Friday 09 October 2020
There has been coverage of Citizens Advice’s calls for the £20 Universal Credit uplift to be made permanent.
UK furlough scheme: What can I do if my job is at risk?
Big Issue, 08/10/20
The Big Issue has set out details on the new Job Support Scheme and what your rights are if your job is at risk. It includes advice from Citizens Advice and a quote from Dame Gillian Guy.
She said: “Making the £20 uplift to Universal Credit permanent would “provide some much-needed security as we weather this storm.
“The furlough scheme has been an extraordinary intervention, but as it draws to a close we could face a bleak winter of redundancies,” she said.
“The Chancellor has acknowledged that the new Job Support Scheme won’t protect every job. While people look for work it’s critical our benefits system provides a strong enough safety net.”
‘Threatening’ debt letters that make people suicidal banned after Martin Lewis campaign
Debt letters that are sent to people who’ve fallen behind on overdraft, credit card, store card, payday and personal loan payments, are to be rewritten following a campaign.
The Sun reported on the changes and included debt advice from Citizens Advice.
Kash Karimzandi, Chief Officer of Citizens Advice Leighton-Linslade, spoke to BBC Three Counties about the impact the change would have.
How can you help a friend facing Covid money problems?
The Mail on Sunday has looked at how to spot signs that someone is having debt problems, and the best ways you can help them.
Lorraine Charlton, Senior Debt Expert at Citizens Advice, says showing someone there is help available can be key.
She said: “It takes a lot of courage for someone to admit they are not coping. Signposting resources that are available to help with debt can get someone to engage with a problem.”
Can you be made redundant if you’re on maternity leave?
The Metro has published two pieces explaining your rights on redundancy.
Coronavirus chaos on campus: Is it possible to get a refund on your accommodation and university course?
This is Money, with the help of Citizens Advice and other experts, has put together a Q&A to help students with their accommodation and course dilemmas during the pandemic.
Amy Hughes, Senior Housing Expert at Citizens Advice, said: “Unfortunately, there’s not much good news for students who decide to change households for the medium to long-term, by returning to their family home for example.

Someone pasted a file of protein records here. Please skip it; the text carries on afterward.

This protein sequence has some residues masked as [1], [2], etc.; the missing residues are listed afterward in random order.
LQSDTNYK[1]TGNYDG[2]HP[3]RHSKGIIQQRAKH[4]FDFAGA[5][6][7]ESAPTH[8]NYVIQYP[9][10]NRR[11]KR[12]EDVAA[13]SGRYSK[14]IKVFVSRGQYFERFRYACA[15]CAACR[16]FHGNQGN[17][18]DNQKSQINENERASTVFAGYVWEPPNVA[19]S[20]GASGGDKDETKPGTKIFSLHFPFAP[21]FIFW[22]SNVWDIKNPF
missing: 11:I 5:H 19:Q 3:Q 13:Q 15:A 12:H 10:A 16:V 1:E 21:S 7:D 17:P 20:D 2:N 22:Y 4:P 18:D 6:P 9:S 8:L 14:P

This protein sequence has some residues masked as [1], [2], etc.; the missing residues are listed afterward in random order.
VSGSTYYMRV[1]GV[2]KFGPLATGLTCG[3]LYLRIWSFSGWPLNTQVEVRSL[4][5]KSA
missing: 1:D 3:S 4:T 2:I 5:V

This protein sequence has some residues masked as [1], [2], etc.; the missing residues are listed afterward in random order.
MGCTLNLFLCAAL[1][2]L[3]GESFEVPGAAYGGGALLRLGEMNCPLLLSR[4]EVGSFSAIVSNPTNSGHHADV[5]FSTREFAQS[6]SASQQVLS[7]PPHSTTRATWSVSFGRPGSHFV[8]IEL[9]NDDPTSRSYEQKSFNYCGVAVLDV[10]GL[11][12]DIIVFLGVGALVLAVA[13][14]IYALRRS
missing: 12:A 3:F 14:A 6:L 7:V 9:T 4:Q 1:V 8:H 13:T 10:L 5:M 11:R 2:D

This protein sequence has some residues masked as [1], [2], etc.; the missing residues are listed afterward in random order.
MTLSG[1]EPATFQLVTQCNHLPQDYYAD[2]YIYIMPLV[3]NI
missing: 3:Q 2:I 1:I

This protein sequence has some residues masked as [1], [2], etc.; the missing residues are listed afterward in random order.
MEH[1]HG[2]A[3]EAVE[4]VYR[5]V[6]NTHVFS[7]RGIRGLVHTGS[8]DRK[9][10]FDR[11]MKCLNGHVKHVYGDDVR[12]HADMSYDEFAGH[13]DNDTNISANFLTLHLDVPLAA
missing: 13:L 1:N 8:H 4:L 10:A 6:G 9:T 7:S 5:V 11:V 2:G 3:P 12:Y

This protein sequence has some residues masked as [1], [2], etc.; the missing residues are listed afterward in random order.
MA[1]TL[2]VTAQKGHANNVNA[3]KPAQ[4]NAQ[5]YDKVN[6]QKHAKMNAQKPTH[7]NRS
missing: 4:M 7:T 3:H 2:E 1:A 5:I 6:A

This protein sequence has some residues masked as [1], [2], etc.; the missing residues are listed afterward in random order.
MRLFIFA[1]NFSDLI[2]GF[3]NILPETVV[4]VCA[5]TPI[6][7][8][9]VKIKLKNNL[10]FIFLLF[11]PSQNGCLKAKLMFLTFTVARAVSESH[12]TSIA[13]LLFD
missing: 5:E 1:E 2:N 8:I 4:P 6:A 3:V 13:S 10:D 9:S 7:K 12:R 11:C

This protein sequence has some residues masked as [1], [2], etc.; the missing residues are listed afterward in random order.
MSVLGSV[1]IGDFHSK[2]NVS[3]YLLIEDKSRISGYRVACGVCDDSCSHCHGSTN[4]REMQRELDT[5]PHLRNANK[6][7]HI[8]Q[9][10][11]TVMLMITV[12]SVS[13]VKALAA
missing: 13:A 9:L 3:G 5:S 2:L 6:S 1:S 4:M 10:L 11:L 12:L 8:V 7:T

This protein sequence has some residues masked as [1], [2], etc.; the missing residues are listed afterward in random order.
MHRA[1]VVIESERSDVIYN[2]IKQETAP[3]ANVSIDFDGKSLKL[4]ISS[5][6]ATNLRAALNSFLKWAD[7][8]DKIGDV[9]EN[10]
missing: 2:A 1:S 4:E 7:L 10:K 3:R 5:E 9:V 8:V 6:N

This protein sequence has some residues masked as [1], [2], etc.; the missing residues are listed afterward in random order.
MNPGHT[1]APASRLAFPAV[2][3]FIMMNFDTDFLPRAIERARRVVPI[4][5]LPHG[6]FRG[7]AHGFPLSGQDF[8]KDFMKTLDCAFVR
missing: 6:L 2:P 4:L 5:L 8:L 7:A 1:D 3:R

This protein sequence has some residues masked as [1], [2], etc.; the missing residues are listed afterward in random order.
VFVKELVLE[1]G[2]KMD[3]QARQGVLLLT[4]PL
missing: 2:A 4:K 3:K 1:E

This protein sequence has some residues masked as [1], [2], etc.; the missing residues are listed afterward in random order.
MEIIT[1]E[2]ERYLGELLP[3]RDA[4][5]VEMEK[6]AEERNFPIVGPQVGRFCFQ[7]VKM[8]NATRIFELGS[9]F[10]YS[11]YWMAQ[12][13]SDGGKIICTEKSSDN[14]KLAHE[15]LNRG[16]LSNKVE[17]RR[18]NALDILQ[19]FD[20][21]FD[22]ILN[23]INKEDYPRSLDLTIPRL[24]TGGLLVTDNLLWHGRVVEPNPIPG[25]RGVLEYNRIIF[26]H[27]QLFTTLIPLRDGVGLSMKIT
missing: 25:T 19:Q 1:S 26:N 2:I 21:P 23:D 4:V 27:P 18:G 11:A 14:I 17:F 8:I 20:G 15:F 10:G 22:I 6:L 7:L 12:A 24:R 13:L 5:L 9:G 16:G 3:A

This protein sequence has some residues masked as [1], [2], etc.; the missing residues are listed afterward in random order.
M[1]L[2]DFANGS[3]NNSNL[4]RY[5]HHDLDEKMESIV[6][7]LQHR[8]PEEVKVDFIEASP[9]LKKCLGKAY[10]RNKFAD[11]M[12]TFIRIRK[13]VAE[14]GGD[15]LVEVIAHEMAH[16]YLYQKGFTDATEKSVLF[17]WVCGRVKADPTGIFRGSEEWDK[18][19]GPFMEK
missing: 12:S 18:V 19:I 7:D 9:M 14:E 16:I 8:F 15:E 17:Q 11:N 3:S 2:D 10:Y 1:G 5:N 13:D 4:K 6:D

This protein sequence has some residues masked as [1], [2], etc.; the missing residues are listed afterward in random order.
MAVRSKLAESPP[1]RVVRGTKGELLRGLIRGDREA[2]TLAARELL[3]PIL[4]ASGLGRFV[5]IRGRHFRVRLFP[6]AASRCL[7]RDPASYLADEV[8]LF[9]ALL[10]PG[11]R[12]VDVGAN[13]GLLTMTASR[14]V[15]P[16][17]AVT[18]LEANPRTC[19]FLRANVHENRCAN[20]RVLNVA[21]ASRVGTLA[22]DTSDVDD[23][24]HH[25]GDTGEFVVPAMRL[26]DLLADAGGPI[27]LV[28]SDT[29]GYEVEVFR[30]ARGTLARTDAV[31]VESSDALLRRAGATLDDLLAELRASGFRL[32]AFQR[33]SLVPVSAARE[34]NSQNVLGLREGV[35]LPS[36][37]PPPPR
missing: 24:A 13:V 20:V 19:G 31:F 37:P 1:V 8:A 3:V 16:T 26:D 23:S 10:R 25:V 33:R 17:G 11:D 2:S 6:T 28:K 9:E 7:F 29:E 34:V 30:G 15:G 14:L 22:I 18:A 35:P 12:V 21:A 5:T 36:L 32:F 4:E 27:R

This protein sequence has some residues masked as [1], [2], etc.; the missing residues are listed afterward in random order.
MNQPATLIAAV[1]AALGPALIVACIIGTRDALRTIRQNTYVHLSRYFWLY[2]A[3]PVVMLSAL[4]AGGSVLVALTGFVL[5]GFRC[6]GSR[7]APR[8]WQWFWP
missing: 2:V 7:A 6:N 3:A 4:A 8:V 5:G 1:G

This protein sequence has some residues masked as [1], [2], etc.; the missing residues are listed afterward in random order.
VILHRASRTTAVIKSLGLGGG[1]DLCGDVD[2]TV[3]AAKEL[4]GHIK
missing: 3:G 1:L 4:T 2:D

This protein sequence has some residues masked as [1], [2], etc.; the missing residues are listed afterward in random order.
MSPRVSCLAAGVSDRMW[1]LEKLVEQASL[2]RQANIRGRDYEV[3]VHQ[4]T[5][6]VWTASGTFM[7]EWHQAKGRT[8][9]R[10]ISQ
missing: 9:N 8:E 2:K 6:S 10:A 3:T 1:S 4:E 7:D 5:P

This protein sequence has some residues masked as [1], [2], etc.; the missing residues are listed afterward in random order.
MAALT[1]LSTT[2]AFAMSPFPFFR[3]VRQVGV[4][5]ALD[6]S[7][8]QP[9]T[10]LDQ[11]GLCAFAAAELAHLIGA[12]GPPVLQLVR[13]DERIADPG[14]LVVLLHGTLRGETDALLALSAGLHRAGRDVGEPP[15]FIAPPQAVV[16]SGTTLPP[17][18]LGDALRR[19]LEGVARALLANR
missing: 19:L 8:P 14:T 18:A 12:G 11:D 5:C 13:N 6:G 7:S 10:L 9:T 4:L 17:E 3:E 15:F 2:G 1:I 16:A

“It’s likely that in many cases they will be tied into their accommodation agreements and not entitled to any refund.
“It’s always worth getting in touch with your landlord and trying to negotiate. But realistically, if there is no obligation for them to release you from the contract, they may well be unwilling to do so.
“Where the landlord is the university, they may be more sympathetic to a short-term reduction in rent, or ending a contract early, if there is no longer any reason for you to remain in halls.
“However, it is early in the academic year, and it may be difficult to find alternative halls of residence accommodation if a student gives up their place, but later wishes to return.”
UK price comparison sites face challenge in switching shake-up
The Financial Conduct Authority has proposed new rules on the way insurers price their products. The main change would be a ban on price walking — the practice of increasing premiums for existing customers over time so loyal clients end up paying much more than new ones.
Citizens Advice, which launched the “super complaint” that prompted the FCA’s action, said easier ways to cancel automatic policy renewals would also force insurers to fight for customers — via comparison sites.
Dame Gillian Guy, Chief Executive of Citizens Advice, said: “At a time when many people are struggling to pay their bills because of coronavirus, it’s simply not right that companies can still get away with exploiting their loyal customers.”
In other news